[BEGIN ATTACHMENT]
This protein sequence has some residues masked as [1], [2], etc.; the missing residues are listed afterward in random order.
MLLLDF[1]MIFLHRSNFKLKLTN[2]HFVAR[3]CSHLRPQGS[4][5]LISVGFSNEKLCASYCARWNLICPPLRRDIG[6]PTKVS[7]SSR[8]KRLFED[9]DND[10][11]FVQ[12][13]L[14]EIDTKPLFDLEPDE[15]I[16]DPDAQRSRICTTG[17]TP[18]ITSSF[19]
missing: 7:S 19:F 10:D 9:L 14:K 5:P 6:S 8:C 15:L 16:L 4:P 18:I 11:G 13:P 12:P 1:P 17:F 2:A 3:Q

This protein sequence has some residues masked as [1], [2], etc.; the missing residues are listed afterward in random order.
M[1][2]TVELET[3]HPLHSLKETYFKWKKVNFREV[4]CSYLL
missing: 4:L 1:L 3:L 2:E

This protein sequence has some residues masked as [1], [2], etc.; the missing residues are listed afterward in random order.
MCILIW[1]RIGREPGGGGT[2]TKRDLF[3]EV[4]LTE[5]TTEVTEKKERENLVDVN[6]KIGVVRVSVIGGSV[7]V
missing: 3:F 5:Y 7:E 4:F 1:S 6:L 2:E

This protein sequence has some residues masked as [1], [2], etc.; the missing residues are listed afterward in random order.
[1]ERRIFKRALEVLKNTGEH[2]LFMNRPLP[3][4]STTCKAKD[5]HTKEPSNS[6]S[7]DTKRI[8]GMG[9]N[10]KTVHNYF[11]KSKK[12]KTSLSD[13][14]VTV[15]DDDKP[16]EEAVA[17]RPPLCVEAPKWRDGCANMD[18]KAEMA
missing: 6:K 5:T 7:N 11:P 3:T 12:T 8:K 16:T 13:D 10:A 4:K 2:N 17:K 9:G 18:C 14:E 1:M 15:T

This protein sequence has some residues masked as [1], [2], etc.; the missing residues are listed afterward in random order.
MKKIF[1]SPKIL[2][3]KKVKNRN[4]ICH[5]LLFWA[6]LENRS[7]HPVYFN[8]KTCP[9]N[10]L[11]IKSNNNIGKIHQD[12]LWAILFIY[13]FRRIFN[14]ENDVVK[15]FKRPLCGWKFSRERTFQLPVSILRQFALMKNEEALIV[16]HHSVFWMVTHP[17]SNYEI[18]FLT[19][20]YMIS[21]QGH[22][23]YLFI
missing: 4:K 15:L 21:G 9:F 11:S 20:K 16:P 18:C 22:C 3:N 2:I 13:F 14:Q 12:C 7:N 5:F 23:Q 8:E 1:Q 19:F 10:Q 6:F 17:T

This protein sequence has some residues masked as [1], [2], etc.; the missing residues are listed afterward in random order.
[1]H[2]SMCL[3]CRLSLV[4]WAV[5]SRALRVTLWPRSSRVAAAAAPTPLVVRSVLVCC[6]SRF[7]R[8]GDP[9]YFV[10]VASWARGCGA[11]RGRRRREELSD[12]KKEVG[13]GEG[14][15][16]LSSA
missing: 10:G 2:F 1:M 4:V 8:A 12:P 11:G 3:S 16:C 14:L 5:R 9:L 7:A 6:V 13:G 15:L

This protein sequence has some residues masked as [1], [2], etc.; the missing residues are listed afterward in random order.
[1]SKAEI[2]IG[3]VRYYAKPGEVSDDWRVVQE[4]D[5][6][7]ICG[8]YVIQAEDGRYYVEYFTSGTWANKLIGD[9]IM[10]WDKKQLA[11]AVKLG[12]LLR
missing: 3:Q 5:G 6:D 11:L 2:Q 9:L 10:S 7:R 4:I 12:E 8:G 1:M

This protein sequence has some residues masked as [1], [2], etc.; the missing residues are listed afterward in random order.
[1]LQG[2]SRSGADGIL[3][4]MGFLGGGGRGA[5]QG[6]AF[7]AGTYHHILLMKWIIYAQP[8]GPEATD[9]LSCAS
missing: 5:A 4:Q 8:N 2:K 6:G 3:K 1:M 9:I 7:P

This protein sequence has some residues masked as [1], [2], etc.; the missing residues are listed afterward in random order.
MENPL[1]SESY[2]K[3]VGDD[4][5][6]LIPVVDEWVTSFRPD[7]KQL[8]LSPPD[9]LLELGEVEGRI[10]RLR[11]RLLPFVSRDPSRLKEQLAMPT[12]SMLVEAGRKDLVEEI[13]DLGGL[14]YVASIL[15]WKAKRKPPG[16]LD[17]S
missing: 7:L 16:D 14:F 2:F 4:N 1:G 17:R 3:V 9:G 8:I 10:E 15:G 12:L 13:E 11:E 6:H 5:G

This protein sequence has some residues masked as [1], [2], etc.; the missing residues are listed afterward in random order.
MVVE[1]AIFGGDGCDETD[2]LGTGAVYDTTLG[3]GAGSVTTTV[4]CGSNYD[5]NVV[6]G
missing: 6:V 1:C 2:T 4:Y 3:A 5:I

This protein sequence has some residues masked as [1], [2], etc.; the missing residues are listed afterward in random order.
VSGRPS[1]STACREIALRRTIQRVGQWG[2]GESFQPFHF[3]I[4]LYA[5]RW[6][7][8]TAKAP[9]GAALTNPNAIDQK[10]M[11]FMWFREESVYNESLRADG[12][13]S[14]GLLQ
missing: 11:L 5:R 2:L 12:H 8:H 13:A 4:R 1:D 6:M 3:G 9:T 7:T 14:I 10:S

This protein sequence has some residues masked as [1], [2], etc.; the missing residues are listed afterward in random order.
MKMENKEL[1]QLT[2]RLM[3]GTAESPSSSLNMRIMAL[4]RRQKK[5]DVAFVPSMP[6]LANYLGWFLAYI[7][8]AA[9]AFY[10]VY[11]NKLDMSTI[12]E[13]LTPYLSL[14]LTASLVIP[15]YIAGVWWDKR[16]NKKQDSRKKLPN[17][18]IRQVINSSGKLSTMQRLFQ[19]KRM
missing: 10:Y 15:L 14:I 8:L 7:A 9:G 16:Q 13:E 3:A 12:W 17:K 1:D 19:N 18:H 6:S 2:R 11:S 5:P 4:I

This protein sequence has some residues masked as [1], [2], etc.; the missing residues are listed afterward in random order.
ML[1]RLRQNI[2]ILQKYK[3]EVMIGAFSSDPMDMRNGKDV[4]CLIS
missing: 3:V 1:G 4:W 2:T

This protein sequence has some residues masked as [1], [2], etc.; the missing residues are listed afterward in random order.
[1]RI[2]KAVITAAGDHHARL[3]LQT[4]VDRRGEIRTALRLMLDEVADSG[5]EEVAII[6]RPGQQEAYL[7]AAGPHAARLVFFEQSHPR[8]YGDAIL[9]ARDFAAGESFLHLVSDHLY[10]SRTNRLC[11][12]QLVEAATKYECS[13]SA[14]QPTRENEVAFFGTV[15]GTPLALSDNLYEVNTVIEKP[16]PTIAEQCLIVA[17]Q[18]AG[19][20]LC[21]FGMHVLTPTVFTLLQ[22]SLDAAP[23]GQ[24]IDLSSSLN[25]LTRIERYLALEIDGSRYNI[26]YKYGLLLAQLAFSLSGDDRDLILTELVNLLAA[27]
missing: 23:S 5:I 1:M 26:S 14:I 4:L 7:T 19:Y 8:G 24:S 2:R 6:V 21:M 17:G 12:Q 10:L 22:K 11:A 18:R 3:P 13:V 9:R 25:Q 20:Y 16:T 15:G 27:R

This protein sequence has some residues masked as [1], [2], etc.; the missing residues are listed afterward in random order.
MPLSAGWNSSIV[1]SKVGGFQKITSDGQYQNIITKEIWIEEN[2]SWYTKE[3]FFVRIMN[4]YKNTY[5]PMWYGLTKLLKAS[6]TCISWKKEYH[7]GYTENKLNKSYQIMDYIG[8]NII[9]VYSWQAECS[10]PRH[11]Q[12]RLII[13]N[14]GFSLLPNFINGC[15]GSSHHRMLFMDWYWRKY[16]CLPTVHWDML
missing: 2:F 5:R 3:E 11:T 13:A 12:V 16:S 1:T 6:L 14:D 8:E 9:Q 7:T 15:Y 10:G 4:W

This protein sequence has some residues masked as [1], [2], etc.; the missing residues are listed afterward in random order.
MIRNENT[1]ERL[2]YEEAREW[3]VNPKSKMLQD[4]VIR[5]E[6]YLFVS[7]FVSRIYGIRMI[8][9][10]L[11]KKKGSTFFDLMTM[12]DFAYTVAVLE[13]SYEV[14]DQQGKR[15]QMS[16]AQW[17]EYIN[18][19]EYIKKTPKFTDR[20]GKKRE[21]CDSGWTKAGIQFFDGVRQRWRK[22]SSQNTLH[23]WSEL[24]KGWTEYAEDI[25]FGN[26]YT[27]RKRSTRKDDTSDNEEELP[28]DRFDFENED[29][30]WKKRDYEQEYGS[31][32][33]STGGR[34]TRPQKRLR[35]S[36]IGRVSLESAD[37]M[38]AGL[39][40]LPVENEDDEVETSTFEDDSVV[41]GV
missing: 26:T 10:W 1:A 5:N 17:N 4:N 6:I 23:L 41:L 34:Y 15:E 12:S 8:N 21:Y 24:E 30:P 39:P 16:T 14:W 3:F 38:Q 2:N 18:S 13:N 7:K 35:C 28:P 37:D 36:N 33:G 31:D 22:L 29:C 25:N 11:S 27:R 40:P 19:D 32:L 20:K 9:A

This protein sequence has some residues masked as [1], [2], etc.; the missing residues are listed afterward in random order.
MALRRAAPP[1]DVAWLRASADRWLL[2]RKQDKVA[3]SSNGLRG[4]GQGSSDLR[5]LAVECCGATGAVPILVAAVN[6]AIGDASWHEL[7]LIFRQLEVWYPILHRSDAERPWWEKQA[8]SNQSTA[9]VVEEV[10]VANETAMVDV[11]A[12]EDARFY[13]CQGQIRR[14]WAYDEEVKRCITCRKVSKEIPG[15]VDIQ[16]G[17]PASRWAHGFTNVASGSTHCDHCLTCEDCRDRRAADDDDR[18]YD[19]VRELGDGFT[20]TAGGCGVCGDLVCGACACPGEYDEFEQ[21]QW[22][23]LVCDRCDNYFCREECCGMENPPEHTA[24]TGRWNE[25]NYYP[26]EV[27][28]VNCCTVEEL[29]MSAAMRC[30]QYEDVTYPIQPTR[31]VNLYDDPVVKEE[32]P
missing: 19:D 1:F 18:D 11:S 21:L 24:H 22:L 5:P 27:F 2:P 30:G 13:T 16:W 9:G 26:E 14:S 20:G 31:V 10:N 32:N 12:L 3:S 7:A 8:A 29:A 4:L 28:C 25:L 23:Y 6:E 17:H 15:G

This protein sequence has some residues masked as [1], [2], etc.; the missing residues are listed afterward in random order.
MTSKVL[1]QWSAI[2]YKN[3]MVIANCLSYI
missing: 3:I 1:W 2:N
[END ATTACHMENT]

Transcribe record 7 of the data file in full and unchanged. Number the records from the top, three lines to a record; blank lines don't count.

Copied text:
This protein sequence has some residues masked as [1], [2], etc.; the missing residues are listed afterward in random order.
[1]SKAEI[2]IG[3]VRYYAKPGEVSDDWRVVQE[4]D[5][6][7]ICG[8]YVIQAEDGRYYVEYFTSGTWANKLIGD[9]IM[10]WDKKQLA[11]AVKLG[12]LLR
missing: 3:Q 5:G 6:D 11:L 2:Q 9:L 10:S 7:R 4:I 12:E 8:G 1:M